Whether you’ve just purchased a new hard disk or solid state drive and are curious about its performance, or you want to know the state your current drive is in, benchmarking software can be a great way to get a good idea of your drive’s condition. While many advanced HDD and SDD benchmarking utilities may cost you an arm and a leg, there are a truckload of freeware alternatives available for Windows that let you measure the read and write performance as well as additional aspects of the drive without paying a dime. DiskMark is one such feature-rich yet ultra lightweight Windows application for quickly measuring your drive’s performance that presents the results in an easily understandable way by including details like average response time, max and minimum read and write speeds in MB/s, total capacity and cache size etc. Read on for more details including screenshots and usage.
DiskMark runs flawlessly on both 32-bit and 64-bit versions of Windows. I tested the program on a 64-bit Windows 8.1 machine, on which it worked like a charm. The barebones interface carries two stats graph where the read and write speeds of the storage are shown when you launch the benchmark test. To the left are the result fields that provide relevant information when you perform the first test. Lets see how it works.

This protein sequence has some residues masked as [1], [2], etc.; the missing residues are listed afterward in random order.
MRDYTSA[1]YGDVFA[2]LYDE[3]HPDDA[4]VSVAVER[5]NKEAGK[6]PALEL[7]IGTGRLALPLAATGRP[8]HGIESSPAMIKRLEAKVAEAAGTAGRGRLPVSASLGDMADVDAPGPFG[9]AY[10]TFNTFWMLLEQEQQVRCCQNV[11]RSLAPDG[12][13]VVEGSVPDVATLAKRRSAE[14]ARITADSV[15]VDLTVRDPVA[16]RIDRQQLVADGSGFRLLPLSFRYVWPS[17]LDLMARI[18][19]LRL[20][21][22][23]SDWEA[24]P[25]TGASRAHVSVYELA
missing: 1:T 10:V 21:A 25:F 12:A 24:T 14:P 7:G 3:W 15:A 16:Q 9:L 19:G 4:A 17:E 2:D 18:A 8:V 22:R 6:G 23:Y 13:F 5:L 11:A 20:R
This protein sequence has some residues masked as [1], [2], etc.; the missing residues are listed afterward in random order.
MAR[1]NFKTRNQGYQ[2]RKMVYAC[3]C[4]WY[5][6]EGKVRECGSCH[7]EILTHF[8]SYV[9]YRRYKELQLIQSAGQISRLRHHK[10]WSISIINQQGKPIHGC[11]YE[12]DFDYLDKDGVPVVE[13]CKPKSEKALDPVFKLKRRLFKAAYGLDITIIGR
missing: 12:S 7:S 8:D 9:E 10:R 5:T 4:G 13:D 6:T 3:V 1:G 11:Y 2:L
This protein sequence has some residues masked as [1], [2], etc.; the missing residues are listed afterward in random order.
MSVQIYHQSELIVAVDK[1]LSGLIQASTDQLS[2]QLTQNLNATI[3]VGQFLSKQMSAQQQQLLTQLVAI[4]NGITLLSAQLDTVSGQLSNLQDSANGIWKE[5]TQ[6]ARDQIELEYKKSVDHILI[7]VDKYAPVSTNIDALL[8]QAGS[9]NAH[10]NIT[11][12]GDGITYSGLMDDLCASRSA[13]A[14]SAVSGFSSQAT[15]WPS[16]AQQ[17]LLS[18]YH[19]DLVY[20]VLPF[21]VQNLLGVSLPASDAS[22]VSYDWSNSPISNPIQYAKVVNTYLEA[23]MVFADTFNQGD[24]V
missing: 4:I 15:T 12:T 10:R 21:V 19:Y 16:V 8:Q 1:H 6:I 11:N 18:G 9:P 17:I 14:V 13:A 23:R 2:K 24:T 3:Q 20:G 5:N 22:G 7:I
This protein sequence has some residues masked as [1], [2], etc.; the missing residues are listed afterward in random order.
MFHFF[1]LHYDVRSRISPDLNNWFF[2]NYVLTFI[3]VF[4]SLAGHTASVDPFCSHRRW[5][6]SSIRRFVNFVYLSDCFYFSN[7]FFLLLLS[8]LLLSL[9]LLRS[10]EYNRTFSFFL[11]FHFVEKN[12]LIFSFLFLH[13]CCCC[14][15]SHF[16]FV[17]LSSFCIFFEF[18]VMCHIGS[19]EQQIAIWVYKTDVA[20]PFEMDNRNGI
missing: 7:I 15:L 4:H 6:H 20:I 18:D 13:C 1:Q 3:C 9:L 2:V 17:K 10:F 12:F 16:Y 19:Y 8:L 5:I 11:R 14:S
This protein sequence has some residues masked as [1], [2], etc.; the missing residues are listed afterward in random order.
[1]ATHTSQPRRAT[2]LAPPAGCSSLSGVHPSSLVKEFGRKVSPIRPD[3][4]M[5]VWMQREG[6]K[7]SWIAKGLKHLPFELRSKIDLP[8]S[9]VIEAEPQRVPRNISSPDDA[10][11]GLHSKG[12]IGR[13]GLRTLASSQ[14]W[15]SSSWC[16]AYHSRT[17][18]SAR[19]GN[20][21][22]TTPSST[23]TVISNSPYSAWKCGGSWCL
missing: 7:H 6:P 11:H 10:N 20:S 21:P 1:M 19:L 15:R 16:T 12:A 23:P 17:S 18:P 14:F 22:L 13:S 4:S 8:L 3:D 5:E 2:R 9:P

Upon launch, a small window pops up letting you choose the drive that needs to be benchmarked. Within this window, you can also enter custom values in the ‘Set size’, ‘Rounds’ and ‘Runs’ fields, as well as enable intermediate caching option if you wish. In case you’ve closed this window, you can simply click ‘Run’ on the main application window to bring it back. When ready, click ‘Start’ to begin the benchmark or ‘Help’ for further details.
When the test is completed, you’re provided with all the nitty gritty details about your storage drive. At the top, it displays your current input configurations that you set prior to commencing the test. Besides plotting the stats on the graphs that I mentioned earlier, DiskMark shows you useful stats such as disk time and last, average, minimum and maximum speeds for both read and write operations separately.
Because DiskMan doesn’t provide any additional information like improvement suggestions or feedback, you will have to analyze the available data on your own about whether the disk is performing in its optimal state.
Overall, it’s a very simple hard drive and SDD benchmarking application aimed at users who want to quickly analyze the performance of their drives.